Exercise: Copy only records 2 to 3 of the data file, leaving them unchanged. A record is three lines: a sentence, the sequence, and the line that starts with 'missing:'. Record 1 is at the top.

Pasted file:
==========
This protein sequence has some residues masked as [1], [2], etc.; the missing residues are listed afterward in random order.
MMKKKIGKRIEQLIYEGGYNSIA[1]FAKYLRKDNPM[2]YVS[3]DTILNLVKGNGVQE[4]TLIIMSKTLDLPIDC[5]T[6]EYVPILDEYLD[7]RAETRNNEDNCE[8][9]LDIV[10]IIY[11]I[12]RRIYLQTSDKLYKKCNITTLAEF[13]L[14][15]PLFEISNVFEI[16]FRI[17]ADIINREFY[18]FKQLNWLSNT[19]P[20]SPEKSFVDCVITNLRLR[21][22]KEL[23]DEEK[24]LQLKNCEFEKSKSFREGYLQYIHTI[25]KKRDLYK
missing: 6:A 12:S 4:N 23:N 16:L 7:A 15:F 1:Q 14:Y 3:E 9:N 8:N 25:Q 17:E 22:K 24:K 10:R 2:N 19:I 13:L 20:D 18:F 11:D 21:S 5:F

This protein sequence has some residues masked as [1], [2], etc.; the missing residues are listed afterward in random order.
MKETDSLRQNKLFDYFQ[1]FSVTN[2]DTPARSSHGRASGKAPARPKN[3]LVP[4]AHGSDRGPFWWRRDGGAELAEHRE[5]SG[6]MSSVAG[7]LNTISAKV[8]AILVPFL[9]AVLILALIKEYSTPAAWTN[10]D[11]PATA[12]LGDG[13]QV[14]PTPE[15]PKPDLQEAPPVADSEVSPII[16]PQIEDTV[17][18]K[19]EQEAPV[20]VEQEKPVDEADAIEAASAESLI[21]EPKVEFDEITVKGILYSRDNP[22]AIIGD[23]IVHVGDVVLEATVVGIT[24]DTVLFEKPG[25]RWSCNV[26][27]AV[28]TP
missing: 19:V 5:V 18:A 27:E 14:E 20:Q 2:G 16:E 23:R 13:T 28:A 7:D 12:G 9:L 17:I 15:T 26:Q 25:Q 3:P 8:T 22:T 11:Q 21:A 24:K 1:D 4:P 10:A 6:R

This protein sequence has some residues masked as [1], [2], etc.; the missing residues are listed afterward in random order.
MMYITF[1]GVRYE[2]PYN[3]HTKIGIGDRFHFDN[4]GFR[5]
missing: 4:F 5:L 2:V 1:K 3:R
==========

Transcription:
This protein sequence has some residues masked as [1], [2], etc.; the missing residues are listed afterward in random order.
MKETDSLRQNKLFDYFQ[1]FSVTN[2]DTPARSSHGRASGKAPARPKN[3]LVP[4]AHGSDRGPFWWRRDGGAELAEHRE[5]SG[6]MSSVAG[7]LNTISAKV[8]AILVPFL[9]AVLILALIKEYSTPAAWTN[10]D[11]PATA[12]LGDG[13]QV[14]PTPE[15]PKPDLQEAPPVADSEVSPII[16]PQIEDTV[17][18]K[19]EQEAPV[20]VEQEKPVDEADAIEAASAESLI[21]EPKVEFDEITVKGILYSRDNP[22]AIIGD[23]IVHVGDVVLEATVVGIT[24]DTVLFEKPG[25]RWSCNV[26][27]AV[28]TP
missing: 19:V 5:V 18:A 27:E 14:E 20:Q 2:G 16:E 23:R 13:T 28:A 7:D 12:G 9:L 17:I 15:T 26:Q 25:Q 3:P 8:T 22:T 11:Q 21:A 24:K 1:D 4:P 10:A 6:R

This protein sequence has some residues masked as [1], [2], etc.; the missing residues are listed afterward in random order.
MMYITF[1]GVRYE[2]PYN[3]HTKIGIGDRFHFDN[4]GFR[5]
missing: 4:F 5:L 2:V 1:K 3:R